When It’s OK to Lose Your Head

As a general rule, you don’t want to lose your head, especially not literally — it contains your eyes, ears, mouth, nose, and of course, your brain. And you kind of need those to survive. Keeping your head attached to your body is so critical to our survival that French revolutionaries famously developed an execution device, the guillotine, which had the sole premise of removing one’s heads from his or her body. Cutting off someone’s head is a really effective way to doom someone’s future.

Unless you’re one of these guys.

That’s a planarian, a type of flatworms. They’re tiny — only about an inch long, and at first glance they appear rather featureless. It isn’t even obvious that they have heads, but they do — it’s the left side of the image above, where those two little dots are that like kind of like cartoon eyes. Researcher Michael Levin, a professor of biology at the underrated Tufts University, explained to a school publication that these flatworms have a lot more brainpower than we’d think: “They have most of the same neurotransmitters we do. Their brains are very similar to our common ancestor.”

And Levin would know, because he and his Tufts colleague, biologist Tal Shomrat, have cut off a lot of the heads of these worms. For science, of course.

Worms can regenerate body parts, which is something that most curious (and perhaps slightly violent) young children discover on their own. And as it turns out, planarians, according to Radiolab, “can regrow its body parts better than almost any other animal on Earth.” Regrowing an “arm” (or whatever the flatworm equivalent is) seems different than regrowing a brain, though, right? Levin and Shomrat wondered the same, so they put it to the test. As Smithsonian succinctly summarizes, the pair “trained flatworms to travel across a rough surface [on a petri dish] to access food, then removed their heads.” (To be clear, the researchers removed the heads of the flatworms, not their own heads.)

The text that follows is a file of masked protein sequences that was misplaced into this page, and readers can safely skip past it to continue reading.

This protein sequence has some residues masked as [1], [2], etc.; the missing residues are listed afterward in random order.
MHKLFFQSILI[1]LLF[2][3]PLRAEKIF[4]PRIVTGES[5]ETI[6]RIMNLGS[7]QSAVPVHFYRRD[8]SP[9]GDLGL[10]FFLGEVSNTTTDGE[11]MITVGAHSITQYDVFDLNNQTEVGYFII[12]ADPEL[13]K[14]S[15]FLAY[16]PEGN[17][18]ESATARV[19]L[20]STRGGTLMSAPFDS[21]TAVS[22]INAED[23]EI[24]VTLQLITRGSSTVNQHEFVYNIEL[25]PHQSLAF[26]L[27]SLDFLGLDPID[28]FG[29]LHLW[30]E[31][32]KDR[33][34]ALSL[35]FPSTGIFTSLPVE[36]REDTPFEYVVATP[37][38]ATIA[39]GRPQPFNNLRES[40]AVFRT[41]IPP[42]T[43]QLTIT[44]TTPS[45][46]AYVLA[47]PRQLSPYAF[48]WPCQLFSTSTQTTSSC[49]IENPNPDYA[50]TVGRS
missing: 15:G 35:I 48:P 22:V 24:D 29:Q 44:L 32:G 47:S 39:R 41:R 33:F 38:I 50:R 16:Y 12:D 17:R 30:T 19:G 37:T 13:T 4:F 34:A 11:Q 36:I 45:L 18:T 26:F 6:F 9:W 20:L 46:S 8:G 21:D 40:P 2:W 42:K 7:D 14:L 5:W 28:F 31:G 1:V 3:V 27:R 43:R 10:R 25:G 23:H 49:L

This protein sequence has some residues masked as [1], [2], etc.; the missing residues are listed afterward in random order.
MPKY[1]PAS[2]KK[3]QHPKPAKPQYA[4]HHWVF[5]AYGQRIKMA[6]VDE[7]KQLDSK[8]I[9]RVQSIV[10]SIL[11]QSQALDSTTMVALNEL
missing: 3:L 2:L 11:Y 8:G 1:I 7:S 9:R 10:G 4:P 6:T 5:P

About two weeks later, the once-decapitated flatworms regrew heads, as anticipated. But their new heads came with something not new: the old memories that, one would have expected, were lost with the previous head. Some worms were placed back in the petri dishes with rough surfaces; others were placed in a new tactile environment. Per the Tufts publication, “the worms that had been in the rough dishes immediately recognized the environment as safe and began eating right away, while the worms that had not been in that environment continued to take time to explore.” Somehow, the worms remembered what to do, even though they had literally lost their heads.

How this works is still unclear; while it’s very likely that planarians store their memories in places other than their heads, we’re not sure where nor how the recall function works. And whether we can adapt this trait for ourselves is, similarly, unknown.


Bonus fact: The guillotine is generally seen as an instrument from the French Revolution, but it has been used in France more recently. France used the guillotine for three executions in the 1970s, and only officially dropped the use of the guillotine when it outlawed the death penalty altogether in 1981.

From the Archives: Liquid Memories: When caterpillars turn into butterflies, they turn into goo along the way. And then they remember their pre-goo experiences.